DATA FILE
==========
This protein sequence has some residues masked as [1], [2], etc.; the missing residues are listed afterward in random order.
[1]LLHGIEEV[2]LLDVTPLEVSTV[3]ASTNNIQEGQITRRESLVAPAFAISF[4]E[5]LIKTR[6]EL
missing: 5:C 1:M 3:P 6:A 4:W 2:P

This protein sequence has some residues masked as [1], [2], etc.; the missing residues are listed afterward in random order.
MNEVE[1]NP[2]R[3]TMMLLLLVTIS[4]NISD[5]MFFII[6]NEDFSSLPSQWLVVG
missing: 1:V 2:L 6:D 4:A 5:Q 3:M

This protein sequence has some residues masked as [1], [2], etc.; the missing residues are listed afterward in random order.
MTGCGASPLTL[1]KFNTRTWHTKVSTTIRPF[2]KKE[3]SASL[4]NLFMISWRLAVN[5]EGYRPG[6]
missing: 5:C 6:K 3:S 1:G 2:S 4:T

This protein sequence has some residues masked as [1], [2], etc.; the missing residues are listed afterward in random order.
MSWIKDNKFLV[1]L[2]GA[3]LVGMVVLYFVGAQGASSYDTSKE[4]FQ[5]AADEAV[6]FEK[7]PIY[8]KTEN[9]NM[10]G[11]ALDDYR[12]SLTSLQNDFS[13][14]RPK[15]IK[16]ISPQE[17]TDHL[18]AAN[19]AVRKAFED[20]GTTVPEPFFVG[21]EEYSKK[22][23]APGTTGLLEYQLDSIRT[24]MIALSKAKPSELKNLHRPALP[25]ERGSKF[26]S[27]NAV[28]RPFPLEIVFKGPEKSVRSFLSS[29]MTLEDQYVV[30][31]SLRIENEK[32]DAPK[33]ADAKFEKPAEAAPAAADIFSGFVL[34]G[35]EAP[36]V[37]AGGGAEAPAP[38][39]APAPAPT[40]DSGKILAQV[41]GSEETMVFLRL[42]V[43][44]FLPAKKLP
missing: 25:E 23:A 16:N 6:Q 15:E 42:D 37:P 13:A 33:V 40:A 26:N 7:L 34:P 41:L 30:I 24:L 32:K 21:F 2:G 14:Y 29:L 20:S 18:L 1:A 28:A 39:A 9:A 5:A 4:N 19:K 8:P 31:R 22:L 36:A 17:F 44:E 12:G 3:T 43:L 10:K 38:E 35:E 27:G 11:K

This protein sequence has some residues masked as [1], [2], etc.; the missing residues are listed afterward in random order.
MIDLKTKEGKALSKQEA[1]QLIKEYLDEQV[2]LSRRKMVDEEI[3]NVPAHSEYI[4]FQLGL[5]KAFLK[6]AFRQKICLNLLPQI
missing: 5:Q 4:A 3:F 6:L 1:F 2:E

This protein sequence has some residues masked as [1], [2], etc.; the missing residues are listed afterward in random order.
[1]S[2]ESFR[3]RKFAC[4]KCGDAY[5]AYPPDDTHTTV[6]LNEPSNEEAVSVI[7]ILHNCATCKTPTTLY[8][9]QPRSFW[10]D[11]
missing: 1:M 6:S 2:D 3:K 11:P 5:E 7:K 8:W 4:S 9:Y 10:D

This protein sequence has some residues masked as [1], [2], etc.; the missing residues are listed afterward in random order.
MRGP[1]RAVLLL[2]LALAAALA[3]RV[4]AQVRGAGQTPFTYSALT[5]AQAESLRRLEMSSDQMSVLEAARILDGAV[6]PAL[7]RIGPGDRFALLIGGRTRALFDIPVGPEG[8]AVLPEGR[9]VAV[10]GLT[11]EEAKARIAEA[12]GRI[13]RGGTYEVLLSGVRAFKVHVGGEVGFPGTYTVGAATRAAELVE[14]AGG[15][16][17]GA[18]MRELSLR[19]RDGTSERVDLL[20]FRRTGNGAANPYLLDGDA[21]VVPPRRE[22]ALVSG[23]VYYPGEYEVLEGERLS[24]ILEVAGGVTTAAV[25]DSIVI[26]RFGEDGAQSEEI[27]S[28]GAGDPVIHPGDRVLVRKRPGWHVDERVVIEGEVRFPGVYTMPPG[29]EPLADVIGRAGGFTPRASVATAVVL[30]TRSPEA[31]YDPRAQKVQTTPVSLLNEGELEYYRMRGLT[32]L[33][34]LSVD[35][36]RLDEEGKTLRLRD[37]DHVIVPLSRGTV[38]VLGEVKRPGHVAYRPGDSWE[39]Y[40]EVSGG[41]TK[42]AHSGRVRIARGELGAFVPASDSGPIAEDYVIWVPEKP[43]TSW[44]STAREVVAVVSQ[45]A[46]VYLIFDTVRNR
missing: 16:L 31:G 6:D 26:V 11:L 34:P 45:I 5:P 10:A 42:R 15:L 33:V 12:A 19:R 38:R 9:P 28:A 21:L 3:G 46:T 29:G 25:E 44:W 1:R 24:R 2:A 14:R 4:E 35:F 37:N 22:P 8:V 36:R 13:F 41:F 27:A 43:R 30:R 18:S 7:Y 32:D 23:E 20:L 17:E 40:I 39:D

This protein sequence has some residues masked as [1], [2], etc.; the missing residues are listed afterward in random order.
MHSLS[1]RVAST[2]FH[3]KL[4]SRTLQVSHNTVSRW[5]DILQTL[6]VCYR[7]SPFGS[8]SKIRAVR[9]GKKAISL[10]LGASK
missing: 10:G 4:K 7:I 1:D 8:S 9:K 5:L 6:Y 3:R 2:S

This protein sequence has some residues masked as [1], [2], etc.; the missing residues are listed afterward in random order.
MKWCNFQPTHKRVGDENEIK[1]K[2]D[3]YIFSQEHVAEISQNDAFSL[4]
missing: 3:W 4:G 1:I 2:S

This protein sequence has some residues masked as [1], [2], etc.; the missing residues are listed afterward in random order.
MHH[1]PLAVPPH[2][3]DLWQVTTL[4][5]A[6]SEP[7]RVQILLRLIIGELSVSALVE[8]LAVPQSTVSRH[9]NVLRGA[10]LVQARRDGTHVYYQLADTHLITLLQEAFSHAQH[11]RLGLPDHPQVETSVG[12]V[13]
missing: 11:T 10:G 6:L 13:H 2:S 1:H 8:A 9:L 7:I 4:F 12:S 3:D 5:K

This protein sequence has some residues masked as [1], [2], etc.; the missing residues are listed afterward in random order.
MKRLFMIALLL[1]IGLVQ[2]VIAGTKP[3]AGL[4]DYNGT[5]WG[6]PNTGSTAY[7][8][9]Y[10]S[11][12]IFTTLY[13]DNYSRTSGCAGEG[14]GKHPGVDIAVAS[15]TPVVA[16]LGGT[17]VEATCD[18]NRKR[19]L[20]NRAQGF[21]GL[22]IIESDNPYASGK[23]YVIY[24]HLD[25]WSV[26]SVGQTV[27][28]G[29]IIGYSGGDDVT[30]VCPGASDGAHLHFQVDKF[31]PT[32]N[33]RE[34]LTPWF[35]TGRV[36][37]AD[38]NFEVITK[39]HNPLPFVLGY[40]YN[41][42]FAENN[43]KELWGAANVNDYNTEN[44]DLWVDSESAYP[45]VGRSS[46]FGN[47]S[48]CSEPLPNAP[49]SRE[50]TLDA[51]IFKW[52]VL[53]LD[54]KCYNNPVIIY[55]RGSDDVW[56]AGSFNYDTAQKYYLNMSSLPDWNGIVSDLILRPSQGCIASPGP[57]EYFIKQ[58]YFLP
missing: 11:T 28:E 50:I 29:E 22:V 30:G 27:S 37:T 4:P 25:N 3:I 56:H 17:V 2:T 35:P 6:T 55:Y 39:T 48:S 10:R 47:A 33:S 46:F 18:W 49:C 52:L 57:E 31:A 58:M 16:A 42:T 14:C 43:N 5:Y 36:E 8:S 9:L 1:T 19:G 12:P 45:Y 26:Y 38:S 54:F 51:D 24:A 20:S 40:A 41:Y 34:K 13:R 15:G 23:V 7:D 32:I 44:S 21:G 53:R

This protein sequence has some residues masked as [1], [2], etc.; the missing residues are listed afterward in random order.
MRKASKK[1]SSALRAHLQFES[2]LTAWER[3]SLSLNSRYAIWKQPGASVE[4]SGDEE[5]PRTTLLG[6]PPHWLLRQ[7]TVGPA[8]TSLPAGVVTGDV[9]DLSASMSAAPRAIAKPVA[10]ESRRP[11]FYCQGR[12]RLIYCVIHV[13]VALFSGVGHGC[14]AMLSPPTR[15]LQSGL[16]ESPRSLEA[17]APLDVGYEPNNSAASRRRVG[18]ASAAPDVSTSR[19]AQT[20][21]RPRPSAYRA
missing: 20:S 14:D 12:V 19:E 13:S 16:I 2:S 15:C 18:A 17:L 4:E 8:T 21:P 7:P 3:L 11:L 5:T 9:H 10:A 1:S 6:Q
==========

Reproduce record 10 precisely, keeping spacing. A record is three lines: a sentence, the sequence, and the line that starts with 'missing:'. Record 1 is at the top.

This protein sequence has some residues masked as [1], [2], etc.; the missing residues are listed afterward in random order.
MHH[1]PLAVPPH[2][3]DLWQVTTL[4][5]A[6]SEP[7]RVQILLRLIIGELSVSALVE[8]LAVPQSTVSRH[9]NVLRGA[10]LVQARRDGTHVYYQLADTHLITLLQEAFSHAQH[11]RLGLPDHPQVETSVG[12]V[13]
missing: 11:T 10:G 6:L 13:H 2:S 1:H 8:A 9:L 7:I 4:F 12:S 3:D 5:K